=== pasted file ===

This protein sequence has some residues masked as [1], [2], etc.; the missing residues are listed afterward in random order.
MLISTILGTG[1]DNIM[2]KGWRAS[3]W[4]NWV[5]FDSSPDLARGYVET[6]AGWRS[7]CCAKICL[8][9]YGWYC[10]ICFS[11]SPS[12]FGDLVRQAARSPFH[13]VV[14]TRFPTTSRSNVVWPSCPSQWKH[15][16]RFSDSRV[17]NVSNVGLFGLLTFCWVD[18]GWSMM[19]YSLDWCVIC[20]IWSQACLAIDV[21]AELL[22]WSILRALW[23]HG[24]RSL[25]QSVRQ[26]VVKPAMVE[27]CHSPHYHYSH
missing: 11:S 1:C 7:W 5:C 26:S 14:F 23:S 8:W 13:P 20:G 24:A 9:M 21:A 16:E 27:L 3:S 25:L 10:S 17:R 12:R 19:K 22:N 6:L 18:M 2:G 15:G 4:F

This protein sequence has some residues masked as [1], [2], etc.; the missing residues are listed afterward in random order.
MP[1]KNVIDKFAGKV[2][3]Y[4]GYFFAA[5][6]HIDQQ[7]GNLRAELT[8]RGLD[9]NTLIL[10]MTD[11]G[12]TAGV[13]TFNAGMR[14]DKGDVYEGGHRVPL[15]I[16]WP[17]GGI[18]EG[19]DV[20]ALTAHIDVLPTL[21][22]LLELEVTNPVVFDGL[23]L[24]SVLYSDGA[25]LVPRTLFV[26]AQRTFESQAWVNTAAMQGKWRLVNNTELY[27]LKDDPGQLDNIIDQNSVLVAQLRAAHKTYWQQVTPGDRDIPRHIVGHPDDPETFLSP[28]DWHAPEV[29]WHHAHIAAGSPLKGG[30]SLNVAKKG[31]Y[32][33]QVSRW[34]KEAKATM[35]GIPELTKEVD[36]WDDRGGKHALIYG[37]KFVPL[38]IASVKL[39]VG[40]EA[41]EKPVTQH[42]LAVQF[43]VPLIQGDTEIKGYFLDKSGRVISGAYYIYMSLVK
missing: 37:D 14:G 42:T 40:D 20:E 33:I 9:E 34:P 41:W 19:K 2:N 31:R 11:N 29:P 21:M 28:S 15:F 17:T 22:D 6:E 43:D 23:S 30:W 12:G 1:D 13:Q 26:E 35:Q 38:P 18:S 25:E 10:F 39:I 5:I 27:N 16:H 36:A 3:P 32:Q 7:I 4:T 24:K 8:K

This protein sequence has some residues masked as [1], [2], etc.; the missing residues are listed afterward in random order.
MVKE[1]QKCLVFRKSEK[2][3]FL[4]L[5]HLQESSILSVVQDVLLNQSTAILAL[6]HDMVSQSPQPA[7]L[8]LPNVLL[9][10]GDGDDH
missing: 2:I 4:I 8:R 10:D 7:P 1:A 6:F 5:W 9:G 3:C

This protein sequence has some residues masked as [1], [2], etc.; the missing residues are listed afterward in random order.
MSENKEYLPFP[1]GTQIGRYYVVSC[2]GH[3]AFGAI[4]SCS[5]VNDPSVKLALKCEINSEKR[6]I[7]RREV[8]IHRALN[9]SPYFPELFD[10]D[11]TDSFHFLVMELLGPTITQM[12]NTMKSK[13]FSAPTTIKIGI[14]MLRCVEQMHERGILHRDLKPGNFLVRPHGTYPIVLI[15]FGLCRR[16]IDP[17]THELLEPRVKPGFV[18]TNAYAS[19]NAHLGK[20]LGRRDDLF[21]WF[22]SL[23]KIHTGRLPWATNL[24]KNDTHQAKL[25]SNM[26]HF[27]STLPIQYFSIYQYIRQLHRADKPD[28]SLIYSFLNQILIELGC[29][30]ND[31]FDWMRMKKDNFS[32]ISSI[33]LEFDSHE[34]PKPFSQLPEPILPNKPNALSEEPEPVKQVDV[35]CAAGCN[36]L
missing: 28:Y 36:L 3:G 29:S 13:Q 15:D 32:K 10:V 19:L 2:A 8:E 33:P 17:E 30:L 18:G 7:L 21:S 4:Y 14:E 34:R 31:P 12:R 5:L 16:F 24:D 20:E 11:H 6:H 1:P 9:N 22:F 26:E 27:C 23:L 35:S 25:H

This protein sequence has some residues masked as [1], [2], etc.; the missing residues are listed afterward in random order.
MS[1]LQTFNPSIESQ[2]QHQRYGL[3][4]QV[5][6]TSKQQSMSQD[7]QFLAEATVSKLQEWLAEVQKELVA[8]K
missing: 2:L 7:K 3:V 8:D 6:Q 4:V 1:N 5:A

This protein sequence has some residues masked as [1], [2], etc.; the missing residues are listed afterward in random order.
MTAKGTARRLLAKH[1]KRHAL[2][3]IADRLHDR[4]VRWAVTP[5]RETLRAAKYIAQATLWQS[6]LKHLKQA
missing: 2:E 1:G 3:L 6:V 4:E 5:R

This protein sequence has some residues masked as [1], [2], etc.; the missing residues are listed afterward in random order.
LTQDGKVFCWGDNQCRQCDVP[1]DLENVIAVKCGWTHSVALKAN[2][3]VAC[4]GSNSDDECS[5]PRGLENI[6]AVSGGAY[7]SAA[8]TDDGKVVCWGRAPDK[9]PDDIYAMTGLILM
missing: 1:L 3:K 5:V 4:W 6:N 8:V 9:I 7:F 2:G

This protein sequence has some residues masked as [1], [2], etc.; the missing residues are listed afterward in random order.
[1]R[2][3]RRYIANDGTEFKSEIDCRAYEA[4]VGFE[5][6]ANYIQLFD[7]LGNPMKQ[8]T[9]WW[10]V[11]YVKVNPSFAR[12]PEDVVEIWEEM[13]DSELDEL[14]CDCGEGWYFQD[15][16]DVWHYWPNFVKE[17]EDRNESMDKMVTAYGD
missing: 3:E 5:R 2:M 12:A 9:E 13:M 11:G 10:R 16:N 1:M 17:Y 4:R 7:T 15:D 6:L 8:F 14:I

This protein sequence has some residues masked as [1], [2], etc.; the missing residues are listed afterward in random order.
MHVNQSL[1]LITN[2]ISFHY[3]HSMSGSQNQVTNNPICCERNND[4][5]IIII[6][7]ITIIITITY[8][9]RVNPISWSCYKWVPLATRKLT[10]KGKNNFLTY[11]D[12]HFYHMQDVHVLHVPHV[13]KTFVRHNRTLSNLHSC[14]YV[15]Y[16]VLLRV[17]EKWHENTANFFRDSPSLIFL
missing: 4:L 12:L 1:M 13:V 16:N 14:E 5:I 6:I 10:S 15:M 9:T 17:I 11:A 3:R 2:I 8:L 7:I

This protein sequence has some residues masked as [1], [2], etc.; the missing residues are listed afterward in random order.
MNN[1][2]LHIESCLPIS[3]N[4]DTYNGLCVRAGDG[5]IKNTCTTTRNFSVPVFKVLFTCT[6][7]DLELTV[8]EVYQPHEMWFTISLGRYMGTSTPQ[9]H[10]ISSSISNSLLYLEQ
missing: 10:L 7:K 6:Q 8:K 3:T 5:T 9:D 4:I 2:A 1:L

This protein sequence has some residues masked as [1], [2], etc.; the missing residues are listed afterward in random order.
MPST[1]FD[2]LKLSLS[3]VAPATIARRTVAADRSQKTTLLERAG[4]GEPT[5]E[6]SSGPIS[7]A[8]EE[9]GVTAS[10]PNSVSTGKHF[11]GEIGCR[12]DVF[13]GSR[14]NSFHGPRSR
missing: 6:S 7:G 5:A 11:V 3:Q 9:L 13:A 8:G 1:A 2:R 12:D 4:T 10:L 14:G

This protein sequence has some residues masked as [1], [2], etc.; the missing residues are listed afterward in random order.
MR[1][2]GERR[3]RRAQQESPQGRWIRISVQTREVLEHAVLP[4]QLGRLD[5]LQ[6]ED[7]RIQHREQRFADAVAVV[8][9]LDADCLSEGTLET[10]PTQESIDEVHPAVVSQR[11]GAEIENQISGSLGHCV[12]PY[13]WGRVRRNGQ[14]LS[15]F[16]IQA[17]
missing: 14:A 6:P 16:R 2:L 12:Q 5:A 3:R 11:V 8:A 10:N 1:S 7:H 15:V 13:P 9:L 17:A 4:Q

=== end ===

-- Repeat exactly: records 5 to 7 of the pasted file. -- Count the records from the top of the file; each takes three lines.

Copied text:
This protein sequence has some residues masked as [1], [2], etc.; the missing residues are listed afterward in random order.
MS[1]LQTFNPSIESQ[2]QHQRYGL[3][4]QV[5][6]TSKQQSMSQD[7]QFLAEATVSKLQEWLAEVQKELVA[8]K
missing: 2:L 7:K 3:V 8:D 6:Q 4:V 1:N 5:A

This protein sequence has some residues masked as [1], [2], etc.; the missing residues are listed afterward in random order.
MTAKGTARRLLAKH[1]KRHAL[2][3]IADRLHDR[4]VRWAVTP[5]RETLRAAKYIAQATLWQS[6]LKHLKQA
missing: 2:E 1:G 3:L 6:V 4:E 5:R

This protein sequence has some residues masked as [1], [2], etc.; the missing residues are listed afterward in random order.
LTQDGKVFCWGDNQCRQCDVP[1]DLENVIAVKCGWTHSVALKAN[2][3]VAC[4]GSNSDDECS[5]PRGLENI[6]AVSGGAY[7]SAA[8]TDDGKVVCWGRAPDK[9]PDDIYAMTGLILM
missing: 1:L 3:K 5:V 4:W 6:N 8:V 9:I 7:F 2:G